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The ancient history and symbolic meaning of bonsai https://rgbonsai.com/the-ancient-history-and-symbolic-meaning-of-bonsai/ Sat, 06 Mar 2021 08:00:00 +0000 https://rgbonsai.com/the-ancient-history-and-symbolic-meaning-of-bonsai/ Photo: Photos by Thanun Patiparnthada/Shutterstock Bonsai trees have a strong association with Japan. But did you know that the art of growing miniature trees actually originated in ancient China? In 700 CE, the Chinese used special techniques to grow dwarf trees in containers. The practice became known as “pun-sai” (or “penzai”) and was originally cultivated […]]]>

Photo: Photos by Thanun Patiparnthada/Shutterstock

Bonsai trees have a strong association with Japan. But did you know that the art of growing miniature trees actually originated in ancient China? In 700 CE, the Chinese used special techniques to grow dwarf trees in containers. The practice became known as “pun-sai” (or “penzai”) and was originally cultivated only by the elite of society. It was not until the Kamakura period (1185 to 1333) that the cultivation of miniature trees in pots was introduced to Japan. And today, even western nature lovers grow and care for bonsai like living works of art.

Read on to learn the history and meaning of these special trees.

a bonsai

A Chinese elm (Ulmus parvifolia) bonsai, China Collection 111, on display at the National Bonsai & Penjing Museum in the United States National Arboretum. (Photo: WikimediaCommons (CC BY-SA 3.0))

What is the meaning of the term bonsai?

Bonsai is a Japanese word meaning “tree in a pot”. However, the term originally comes from the Chinese word “pun-sai” or “penjing”. In Chinese, “pen” means pot and “jing” means decor or landscape.

Bonsai trees are meant to be a miniature representation of nature, planted in decorative containers.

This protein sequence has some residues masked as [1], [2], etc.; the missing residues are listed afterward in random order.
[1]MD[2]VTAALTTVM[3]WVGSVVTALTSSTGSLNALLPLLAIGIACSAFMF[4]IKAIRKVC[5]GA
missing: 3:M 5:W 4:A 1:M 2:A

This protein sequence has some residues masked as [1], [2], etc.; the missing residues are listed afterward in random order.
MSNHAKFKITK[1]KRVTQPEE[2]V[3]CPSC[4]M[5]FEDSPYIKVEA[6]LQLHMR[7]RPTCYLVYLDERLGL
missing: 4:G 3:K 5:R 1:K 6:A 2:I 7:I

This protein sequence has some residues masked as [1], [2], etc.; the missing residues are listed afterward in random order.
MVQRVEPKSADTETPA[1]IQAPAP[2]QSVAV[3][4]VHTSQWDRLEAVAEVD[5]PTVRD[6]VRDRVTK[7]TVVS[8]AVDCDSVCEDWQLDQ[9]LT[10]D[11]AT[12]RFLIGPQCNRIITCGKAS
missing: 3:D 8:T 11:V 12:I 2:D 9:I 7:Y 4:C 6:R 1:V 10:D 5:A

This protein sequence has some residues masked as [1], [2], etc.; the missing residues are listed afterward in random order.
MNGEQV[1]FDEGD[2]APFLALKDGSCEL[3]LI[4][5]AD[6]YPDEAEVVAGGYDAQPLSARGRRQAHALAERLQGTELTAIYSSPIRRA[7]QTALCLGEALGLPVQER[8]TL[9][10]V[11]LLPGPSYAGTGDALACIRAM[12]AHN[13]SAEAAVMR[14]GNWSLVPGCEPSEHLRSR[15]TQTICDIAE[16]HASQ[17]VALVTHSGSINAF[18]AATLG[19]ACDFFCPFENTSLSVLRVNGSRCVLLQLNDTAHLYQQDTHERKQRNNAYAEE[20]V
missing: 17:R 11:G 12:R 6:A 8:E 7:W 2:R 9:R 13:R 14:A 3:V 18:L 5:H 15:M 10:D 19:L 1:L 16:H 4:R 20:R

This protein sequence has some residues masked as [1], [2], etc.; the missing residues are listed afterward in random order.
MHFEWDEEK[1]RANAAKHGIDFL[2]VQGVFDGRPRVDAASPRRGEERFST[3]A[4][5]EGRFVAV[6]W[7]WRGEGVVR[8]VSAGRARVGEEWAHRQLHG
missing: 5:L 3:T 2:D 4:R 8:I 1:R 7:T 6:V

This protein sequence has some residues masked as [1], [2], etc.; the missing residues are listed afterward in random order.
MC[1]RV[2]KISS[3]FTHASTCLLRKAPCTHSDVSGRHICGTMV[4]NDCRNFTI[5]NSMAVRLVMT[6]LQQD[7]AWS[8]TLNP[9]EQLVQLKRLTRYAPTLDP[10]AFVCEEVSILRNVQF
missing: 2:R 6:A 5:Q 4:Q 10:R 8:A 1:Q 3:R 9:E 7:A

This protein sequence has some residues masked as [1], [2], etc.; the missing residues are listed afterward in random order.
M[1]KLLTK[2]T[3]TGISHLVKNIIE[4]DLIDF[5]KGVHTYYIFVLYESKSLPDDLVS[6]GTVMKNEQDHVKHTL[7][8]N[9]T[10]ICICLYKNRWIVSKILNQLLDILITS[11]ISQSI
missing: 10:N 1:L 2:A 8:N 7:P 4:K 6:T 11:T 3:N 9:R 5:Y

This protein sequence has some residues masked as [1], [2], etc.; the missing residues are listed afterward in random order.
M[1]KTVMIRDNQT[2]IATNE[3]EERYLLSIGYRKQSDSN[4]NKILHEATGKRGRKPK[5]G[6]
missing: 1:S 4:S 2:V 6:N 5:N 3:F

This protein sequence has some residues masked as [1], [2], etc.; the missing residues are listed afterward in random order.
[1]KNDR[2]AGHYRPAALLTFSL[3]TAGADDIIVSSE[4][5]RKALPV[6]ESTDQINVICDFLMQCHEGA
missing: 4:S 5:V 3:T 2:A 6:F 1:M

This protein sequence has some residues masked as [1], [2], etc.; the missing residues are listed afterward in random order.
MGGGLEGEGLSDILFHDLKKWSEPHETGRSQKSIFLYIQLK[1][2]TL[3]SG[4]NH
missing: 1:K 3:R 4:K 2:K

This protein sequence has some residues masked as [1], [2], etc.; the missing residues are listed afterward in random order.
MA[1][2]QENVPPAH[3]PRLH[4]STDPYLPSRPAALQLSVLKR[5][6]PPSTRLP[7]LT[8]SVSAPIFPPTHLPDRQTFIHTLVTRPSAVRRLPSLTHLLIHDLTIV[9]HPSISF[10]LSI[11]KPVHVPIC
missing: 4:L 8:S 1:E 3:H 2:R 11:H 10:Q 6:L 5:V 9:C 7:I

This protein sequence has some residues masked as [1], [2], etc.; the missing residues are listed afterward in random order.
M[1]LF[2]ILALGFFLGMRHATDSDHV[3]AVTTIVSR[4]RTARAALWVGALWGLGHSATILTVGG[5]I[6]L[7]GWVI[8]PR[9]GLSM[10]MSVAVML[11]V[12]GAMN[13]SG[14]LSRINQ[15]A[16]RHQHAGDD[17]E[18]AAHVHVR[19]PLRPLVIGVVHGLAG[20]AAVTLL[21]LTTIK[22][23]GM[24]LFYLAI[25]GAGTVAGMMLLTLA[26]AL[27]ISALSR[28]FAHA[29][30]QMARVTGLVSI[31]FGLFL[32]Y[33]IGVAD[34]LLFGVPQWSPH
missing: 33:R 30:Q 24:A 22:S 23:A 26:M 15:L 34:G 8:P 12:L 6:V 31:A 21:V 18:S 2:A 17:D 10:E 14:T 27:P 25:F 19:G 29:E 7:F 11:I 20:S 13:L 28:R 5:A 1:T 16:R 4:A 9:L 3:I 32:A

What does bonsai symbolize?

When bonsai trees were first introduced to China over 1,300 years ago, they were considered a status symbol among the elite of society. Today, however, bonsai trees are enjoyed by people all over the world.

Depending on a person’s culture or beliefs, bonsai trees are considered symbols of harmony, balance, patience, or even luck. Many people simply use potted trees as living ornaments for interior decoration, while others – Zen Buddhists for example – think of bonsai as an object of meditation or contemplation.

The history of bonsai in China

a bonsai

Penzai mural in the Tang dynasty tomb of Prince Zhanghuai, 706 AD (Photo: WikimediaCommons Public Domain)

In ancient China, early explorers were probably the first to discover miniature trees growing high in the mountains. This climate saw harsh conditions where growth was difficult, so the prized dwarf trees were particularly gnarled in appearance. As early as the 4th century BCE, Taoists believed that recreating aspects of nature in miniature allowed people to access their magical properties. Hence, penjing was born. It involved creating miniature landscapes displayed on earthenware.

In an effort to recreate the natural trees they found in the mountains, the Chinese developed pruning and binding techniques that gave plants twisted shapes and an aged look. Some historians believe that the Taoists shaped the branches and trunks of miniature trees to resemble animals from Chinese folklore, such as dragons and snakes. Others believe that the distorted plant formations resemble yoga positions.